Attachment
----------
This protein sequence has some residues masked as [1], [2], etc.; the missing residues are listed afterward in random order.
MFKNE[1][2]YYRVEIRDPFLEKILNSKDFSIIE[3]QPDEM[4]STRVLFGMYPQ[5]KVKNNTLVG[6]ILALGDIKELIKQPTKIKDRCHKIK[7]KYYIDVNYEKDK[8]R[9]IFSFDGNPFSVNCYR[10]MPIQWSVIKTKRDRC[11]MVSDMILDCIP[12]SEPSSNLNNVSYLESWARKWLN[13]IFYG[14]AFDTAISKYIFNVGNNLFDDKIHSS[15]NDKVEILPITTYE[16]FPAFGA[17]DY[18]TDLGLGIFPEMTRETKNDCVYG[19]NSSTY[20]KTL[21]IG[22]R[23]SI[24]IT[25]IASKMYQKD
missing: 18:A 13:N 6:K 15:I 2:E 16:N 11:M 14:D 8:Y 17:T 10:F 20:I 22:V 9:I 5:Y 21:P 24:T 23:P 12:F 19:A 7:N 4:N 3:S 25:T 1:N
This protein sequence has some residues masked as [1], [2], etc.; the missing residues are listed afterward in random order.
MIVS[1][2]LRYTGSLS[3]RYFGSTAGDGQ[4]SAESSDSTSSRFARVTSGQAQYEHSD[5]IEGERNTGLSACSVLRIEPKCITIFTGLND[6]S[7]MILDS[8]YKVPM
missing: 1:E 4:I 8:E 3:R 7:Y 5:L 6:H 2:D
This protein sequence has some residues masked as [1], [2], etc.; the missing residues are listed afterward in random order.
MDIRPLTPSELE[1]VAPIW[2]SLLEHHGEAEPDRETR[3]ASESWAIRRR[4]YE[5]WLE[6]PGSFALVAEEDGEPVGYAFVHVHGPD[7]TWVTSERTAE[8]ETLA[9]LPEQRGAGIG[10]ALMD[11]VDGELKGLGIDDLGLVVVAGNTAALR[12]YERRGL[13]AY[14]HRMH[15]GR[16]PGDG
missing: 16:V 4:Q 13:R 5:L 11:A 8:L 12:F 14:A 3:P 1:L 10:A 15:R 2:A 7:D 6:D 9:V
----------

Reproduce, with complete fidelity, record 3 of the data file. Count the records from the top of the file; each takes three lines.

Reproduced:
This protein sequence has some residues masked as [1], [2], etc.; the missing residues are listed afterward in random order.
MDIRPLTPSELE[1]VAPIW[2]SLLEHHGEAEPDRETR[3]ASESWAIRRR[4]YE[5]WLE[6]PGSFALVAEEDGEPVGYAFVHVHGPD[7]TWVTSERTAE[8]ETLA[9]LPEQRGAGIG[10]ALMD[11]VDGELKGLGIDDLGLVVVAGNTAALR[12]YERRGL[13]AY[14]HRMH[15]GR[16]PGDG
missing: 16:V 4:Q 13:R 5:L 11:A 8:L 12:F 14:A 3:P 1:L 10:A 15:R 2:A 7:D 6:D 9:V